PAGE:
Joseph Bologne, Chevalier de Saint-Georges (1745-1799)
L’Amant Anonyme (1780)
Opéra comique in two acts
Léontine – Nicole Cabell (soprano)
Valcour – Geoffrey Agpalo (tenor)
Ophémon – David Govertsen (bass-baritone)
Jeannette – Erica Schuller (soprano)
Colin – Michael St Peter (tenor)
Dorothée – Nathalie Colas (soprano)
Haymarket Opera Orchestra/Craig Trompeter
rec. 2022; Sasha and Eugene Jarvis Opera Hall, DePaul University, Chicago, USA
French libretto with English translation
Cedille CDR90000217 [3 CDs: 169]
Although the pace of rediscovery of Joseph Bologne’s music has gathered momentum in recent years, it is only now that his single more or less complete surviving opera has been recorded. L’Amant Anonyme is a charming and well-written work, with some memorable vocal melodies and an attractive sequence of dances, though the narrative is largely inconsequential. The CD notes somewhat overstate the case to claim in the instance of one number – and by extension the whole work – that its ‘skilful compositional display becomes all the more impressive when one remembers that Bologne wrote L’Amant Anonyme ahead of all of Mozart’s ‘major’ operas’. Leaving aside the fact that Mozart would start composition on the first of that group of masterpieces (Idomeneo) within months of the premiere of Bologne’s work in March 1780, it is only because these ‘major’ operas range so far ahead in accomplishment beyond those by any other contemporary composers that listeners can overlook how advanced even Mozart’s earlier operas are. L’Amant Anonyme doesn’t have the symphonic complexity of La finta giardiniera (1775) or the extensively scored arias of La finta semplice (1769) – perhaps the most similar of Mozart’s early operas in subject to Bologne’s – but rather exemplifies the simpler, less affected musical setting of songs as in Bastien und Bastienne (1768).
The three movement Italianate Overture and essentially buffa Quintet finale to Act I are comparable to the operas of such composers as Cimarosa and Paisiello, especially in the spirited readings given to them here by the Haymarket Opera Company. But otherwise the generally syllabic settings of words in the arias is similar to the clarity of vocal expression pioneered by Gluck in the 1760s, and developed by him during the next decade in his French operas for Paris. La rencontre imprévue would therefore be a fairer, less formidable comparison with Bologne’s opera than any by Mozart, who never wrote for the French operatic stage in any case, though Bastien und Bastienne is based on a French play, parodies an opera by Rousseau and is influenced by French operatic style.
Insofar as the narrative of L’Amant Anonyme bears similarity with any of Mozart’s, the comic attempt by Valcour to break down Léontine’s emotional resistance by way of a supposed, concocted love triangle is somewhat like the ploy of Cosi fan tutte to make the sisters yield to their unknown suitors, even if the trick is slightly less cynical or turned to make such a drastic point about human nature. If his ultimate aim is essentially innocent, the means of Valcour’s ruse are perhaps not much less calculating than any of the individual stratagems deployed in the nearly contemporary novel Les Liaisons dangereuses. Having expressed his love for Léontine through anonymous letters and secret admiration – as the anonymous lover of the opera’s title – for fear of rejection if he had openly pressed his cause, Valcour now tries to force the issue. He comes to Léontine in his own person to discuss a letter she has received, and argues the case for and against the unknown lover. By ‘pretending’ to be the anonymous lover, it is eventually revealed to her that he and Valcour are one and the same.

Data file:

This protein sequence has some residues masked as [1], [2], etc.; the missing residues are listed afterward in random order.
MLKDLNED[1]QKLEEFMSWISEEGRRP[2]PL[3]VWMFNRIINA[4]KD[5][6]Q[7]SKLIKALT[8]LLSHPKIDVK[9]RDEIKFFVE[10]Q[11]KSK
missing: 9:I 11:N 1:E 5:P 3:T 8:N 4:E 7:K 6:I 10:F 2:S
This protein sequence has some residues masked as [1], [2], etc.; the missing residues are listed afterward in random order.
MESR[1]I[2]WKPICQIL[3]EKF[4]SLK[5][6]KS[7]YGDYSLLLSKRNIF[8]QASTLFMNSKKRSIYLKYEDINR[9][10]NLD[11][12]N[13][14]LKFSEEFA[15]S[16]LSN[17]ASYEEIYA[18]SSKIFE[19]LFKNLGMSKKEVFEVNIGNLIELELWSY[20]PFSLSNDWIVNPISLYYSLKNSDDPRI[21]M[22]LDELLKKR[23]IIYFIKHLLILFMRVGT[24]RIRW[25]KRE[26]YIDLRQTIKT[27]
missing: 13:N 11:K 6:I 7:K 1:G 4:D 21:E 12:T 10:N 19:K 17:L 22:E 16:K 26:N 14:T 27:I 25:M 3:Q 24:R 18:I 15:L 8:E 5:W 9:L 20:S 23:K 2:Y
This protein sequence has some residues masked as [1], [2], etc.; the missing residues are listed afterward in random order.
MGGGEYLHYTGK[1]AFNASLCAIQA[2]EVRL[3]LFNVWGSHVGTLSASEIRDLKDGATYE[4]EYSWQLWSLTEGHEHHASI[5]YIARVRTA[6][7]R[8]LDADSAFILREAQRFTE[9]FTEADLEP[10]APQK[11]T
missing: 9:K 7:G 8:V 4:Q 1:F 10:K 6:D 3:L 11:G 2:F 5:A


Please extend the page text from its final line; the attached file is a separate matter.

In this work, which features nearly as much spoken dialogue as music, the singers approach the score with a conversational intimacy, lending sensitive vocal nuance to the setting. Nicole Cabell is a confident and effortlessly graceful Léontine, encompassing the role’s wide register with poise, up to the top Cs called for, and an impressively controlled agitated aria in Act One. Geoffrey Agpalo is a warm voiced Valcour, gently but persuasively insinuating the anonymous lover’s case to Léontine. David Govertsen is dependable as Valcour’s sidekick Ophémon, not least in his theatrical protestations on the unknown one’s behalf to Léontine in ‘Aimer sans pouvoir le dire’. Michael St. Peter and Erica Schuller provide an aptly guileless foil to the principal pair as the lovers Colin and Jeanette, countryfolk whose own marriage serves to stir Léontine’s feelings further into making a decision. Dorothée is just a speaking part such that Nathalie Colas only sings in the choruses in ensemble with the other singers.
Craig Trompeter leads the Haymarket Opera Orchestra in a sympathetic interpretation of the work’s varied movements – responsive to the shifts of expression in the vocal numbers, emphatic in the Quintet, and setting an atmospheric background to the searching minor-key Trio near the conclusion – and bringing the delicacy of a chamber ensemble to the sequence of dances. The third CD in this release gives the music of the opera alone, without the spoken dialogue in between as in the first two discs. The recording not only fills a gap in the catalogue but reveals a lively and well-crafted piece that will please all fans of 18th century opera.
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